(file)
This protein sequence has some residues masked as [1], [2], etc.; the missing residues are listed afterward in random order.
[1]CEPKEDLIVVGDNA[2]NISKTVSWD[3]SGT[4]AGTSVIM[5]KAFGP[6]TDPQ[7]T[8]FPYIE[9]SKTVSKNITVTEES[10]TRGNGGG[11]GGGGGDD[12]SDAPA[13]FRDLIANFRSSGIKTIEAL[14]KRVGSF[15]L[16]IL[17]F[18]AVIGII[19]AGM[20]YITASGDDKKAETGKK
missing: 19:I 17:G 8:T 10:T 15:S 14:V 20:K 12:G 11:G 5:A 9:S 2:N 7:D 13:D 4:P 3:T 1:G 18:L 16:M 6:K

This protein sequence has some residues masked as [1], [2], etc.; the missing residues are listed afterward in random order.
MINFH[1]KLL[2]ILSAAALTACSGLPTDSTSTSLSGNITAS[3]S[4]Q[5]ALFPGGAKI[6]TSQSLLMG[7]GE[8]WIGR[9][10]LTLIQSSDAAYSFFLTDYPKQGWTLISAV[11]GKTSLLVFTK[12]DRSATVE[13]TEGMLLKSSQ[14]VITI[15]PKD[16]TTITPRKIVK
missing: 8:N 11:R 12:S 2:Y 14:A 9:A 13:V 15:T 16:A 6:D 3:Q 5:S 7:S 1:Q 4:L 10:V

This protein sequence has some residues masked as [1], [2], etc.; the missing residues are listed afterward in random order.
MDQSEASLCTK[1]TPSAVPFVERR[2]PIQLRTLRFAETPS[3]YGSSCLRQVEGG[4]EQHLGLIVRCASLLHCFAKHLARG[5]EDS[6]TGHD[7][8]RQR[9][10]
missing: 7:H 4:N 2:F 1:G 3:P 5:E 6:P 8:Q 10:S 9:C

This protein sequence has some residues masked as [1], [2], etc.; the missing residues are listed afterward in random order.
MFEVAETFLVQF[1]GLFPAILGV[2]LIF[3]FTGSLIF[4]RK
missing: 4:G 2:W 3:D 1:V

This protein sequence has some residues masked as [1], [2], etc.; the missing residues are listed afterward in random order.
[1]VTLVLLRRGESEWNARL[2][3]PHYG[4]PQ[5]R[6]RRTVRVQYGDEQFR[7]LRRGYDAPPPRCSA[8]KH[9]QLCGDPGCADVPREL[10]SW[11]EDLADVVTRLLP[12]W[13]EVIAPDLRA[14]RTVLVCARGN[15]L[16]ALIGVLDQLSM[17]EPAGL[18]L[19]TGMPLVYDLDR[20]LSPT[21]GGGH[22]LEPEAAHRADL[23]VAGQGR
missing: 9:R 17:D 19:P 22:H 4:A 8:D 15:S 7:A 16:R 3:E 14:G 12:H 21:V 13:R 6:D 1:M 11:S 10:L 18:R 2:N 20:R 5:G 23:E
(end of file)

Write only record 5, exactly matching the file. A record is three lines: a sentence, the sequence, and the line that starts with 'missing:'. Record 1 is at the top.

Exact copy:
This protein sequence has some residues masked as [1], [2], etc.; the missing residues are listed afterward in random order.
[1]VTLVLLRRGESEWNARL[2][3]PHYG[4]PQ[5]R[6]RRTVRVQYGDEQFR[7]LRRGYDAPPPRCSA[8]KH[9]QLCGDPGCADVPREL[10]SW[11]EDLADVVTRLLP[12]W[13]EVIAPDLRA[14]RTVLVCARGN[15]L[16]ALIGVLDQLSM[17]EPAGL[18]L[19]TGMPLVYDLDR[20]LSPT[21]GGGH[22]LEPEAAHRADL[23]VAGQGR
missing: 9:R 17:D 19:P 22:H 4:A 8:D 15:S 7:A 16:R 3:E 14:G 12:H 21:V 13:R 6:D 1:M 11:S 10:L 18:R 2:N 20:R 5:G 23:E